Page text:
Marc Rothenberg, "Joseph Henry: Science Advisor," Smithsonian Institution Archives.
Marc Rothenberg, "Joseph Henry: Advocate of Basic Research," Smithsonian Institution Archives.
Robert V. Bruce, The Launching of Modern American Science, 1846-1876, Chapter 14.
A. Hunter Dupree, Science in the Federal Government , Chapter 4.
1 Joseph Henry, "Review of the ‘Report of the Committee on Naval Affairs, to whom was referred the memorial of Henry Hall Sherwood...'" (1838)," in A Scientist in American Life: Essays and Lectures of Joseph Henry, eds. Arthur P. Molella, Nathan Reingold, Marc Rothenberg, Joan F. Steiner, and Kathleen Waldenfels (Washington, DC: Smithsonian Institution, 1980), 17-22. Return to text
2 Joseph Henry to Alexander Dallas Bache, 16 April 1844, The Princeton Years: January 1844-December 1846, Marc Rothenberg, Kathleen W. Dorman, John C. Rumm, and Paul H. Theerman, eds., vol. 6 of The Papers of Joseph Henry (Washington, DC: Smithsonian Institution, 1992), 77. Return to text
3 Marc Rothenberg, et al., eds., The Princeton Years: January 1844-December 1846, xxvi. Return to text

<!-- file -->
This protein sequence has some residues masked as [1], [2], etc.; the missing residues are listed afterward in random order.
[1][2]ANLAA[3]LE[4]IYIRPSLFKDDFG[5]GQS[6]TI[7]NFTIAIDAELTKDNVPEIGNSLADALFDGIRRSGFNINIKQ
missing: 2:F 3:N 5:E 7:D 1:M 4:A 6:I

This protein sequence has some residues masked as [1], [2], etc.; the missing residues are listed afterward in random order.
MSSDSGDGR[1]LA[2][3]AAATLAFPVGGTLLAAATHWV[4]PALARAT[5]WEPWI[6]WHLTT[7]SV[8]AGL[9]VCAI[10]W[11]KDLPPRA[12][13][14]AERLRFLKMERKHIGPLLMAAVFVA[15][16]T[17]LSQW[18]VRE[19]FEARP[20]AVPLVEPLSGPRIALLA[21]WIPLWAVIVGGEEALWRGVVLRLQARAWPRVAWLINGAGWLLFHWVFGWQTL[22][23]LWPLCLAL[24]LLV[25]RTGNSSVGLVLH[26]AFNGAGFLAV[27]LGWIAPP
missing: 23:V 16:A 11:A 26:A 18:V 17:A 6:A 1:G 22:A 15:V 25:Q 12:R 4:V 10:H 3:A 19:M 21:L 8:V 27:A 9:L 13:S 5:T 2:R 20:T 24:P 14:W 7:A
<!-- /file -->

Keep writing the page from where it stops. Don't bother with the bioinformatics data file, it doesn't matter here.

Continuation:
4 Ibid, xxviii. Return to text
5Joseph Henry to the Editor of the Newark Daily Advertiser, 1 August 1838, The Princeton Years: January 1838-December 1840, Nathan Reingold, Arthur P. Molella, and Marc Rothenberg, eds., vol. 4 of The Papers of Joseph Henry (Washington, DC: Smithsonian Institution Press, 1981), 81-83; Joseph Henry to Charles Wheatstone, 27 February 1846, The Princeton Years: January 1844-December 1846, 382-385. See for example. Return to text
6 Reingold, Molella, and Rothenberg, eds., The Princeton Years: January 1838-December 1840, xviii. Return to text
7 "On the Crystal Palace Exhibition," in A Scientist in American Life: Essays and Lectures of Joseph Henry, 51-53. Return to text
8 Marc Rothenberg, Kathleen W. Dorman, and Frank R. Millikan, eds., The Smithsonian Years: January 1866–May 1878, vol. 11 of The Papers of Joseph Henry (Washington, DC: Smithsonian Institution in association with Science History Publications/USA, 2007), xxxviii. Return to text
9 Joseph Henry to Louis Agassiz, 12 November 1872, The Smithsonian Years: January 1866–May 1878, 429, doc. 200. Return to text
10 Marc Rothenberg, Paul H. Theerman, Kathleen W. Dorman, and John C. Rumm, eds., The Smithsonian Years: January 1847–December 1849, vol. 7 of The Papers of Joseph Henry (Washington, DC: Smithsonian Institution, 1996), xxvii; James Rodger Fleming, Meteorology in America, 1800-1870 (Baltimore, MD: The Johns Hopkins University Press, 1990), 68-73. Return to text
11Marc Rothenberg, Kathleen W. Dorman, and Frank R. Millikan, eds., The Smithsonian Years: January 1858–December 1865, vol. 10 of The Papers of Joseph Henry (Washington, DC: Smithsonian Institution in association with Science History Publications/USA, 2004), xix. Return to text